Clinical Informatics Enhancing Home Healthcare

June 24, 2013
When you hear the terms “clinical data warehouse” and “predictive modeling,” you probably don’t immediately think of home healthcare agencies. But over the last 10 years, the nonprofit Visiting Nurse Service of New York (VNSNY) has developed some fairly sophisticated ways of providing relevant and timely data to its clinicians.

When you hear the terms “clinical data warehouse” and “predictive modeling,” you probably don’t immediately think of home healthcare agencies. But over the last 10 years, the nonprofit Visiting Nurse Service of New York (VNSNY) has developed some fairly sophisticated ways of providing relevant and timely data to its clinicians.

Healthcare Informatics recently interviewed Robert Rosati, Ph.D., vice president of clinical informatics at the Center for Home Care Policy and Research at VNSNY, about these initiatives.

Many home health agencies have electronic systems to gather patient information and handle billing, but using that data for patient safety and quality improvement requires a level of system integration and data analysis capability that most agencies don’t have, Rosati notes. But VNSNY, which serves 30,000 patients a day in more than a dozen different programs, has worked diligently to integrate data from those programs.

“From a technical perspective, we couldn’t have done this until we first built a clinical data warehouse,” Rosati explains. The next step was to design Web-based reporting tools so that anyone in the organization could have access to reports and analyses.

With input from agency executives, VNSNY Research created a monthly Quality Scorecard to monitor goals and actual performance. The scorecard compiles data from several sources, including electronic health records, payment systems, and a survey on patient satisfaction conducted by an external organization. The scorecard is broken down into four categories: process measures, outcome measures, cost measures and patient satisfaction. “To further capitalize on the clinical data we had, we built predictive models to identify patients at higher levels of risk for re-hospitalization,” Rosati explains.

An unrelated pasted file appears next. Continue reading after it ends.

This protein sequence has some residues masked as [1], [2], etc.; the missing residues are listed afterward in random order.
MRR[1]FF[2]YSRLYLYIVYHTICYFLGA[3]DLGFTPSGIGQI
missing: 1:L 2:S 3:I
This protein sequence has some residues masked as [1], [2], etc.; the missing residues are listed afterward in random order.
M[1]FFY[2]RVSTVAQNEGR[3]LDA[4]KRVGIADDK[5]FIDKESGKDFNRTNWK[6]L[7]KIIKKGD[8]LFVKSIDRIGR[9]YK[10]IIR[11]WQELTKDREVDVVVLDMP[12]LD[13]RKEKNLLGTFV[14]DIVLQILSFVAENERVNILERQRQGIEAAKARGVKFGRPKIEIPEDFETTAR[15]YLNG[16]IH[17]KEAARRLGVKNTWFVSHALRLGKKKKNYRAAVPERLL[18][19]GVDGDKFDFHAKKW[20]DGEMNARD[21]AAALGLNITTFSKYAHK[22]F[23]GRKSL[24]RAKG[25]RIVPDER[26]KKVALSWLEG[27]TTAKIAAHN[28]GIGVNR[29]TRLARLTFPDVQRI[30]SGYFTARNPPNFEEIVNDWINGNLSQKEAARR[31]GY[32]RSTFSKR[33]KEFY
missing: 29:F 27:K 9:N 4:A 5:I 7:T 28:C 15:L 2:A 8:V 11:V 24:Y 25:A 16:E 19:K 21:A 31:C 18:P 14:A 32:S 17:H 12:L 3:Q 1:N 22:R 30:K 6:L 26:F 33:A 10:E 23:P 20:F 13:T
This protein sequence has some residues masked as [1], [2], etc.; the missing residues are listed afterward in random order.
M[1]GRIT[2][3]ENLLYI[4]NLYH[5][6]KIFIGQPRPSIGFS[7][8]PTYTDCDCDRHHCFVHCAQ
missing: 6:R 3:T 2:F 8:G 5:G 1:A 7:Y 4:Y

Rosati and colleagues analyzed the VNSNY database and found several factors that put home-care patients at increased risk of hospitalization such as urinary incontinence, respiratory symptoms and congestive heart failure. They developed a computer model to place patients in one of seven risk categories, so that appropriate clinical steps could be taken.

Identifying patients at high risk allows nurses to take steps such ordering remote monitors or seeking the assistance of an advanced practice nurse. In a paper recently published in the Journal for Healthcare Quality, Rosati and colleagues noted that these and other health IT initiatives have been instrumental in helping VNSNY achieve a 12-percent decrease in the overall patient re-hospitalization rate between 2001 and 2009. “Of course the improvements can’t be solely attributed to the risk models, because we have made other clinical changes,” he adds, “but many of those changes have been driven by access to good data as well.”

Looking ahead, Rosati says the modeling can be used to optimize which type of program patients should consider. “For instance, many patients in acute care might benefit from hospice, so if we can identify those patients’ characteristics, it can lead to earlier discussions about hospice, which often happens too late.”

VNSNY has clearly been a pioneer in the use of health IT. With the nationwide trend toward accountable-care organizations and patient-centered medical homes requiring their participation, more home health agencies will have to follow its lead.

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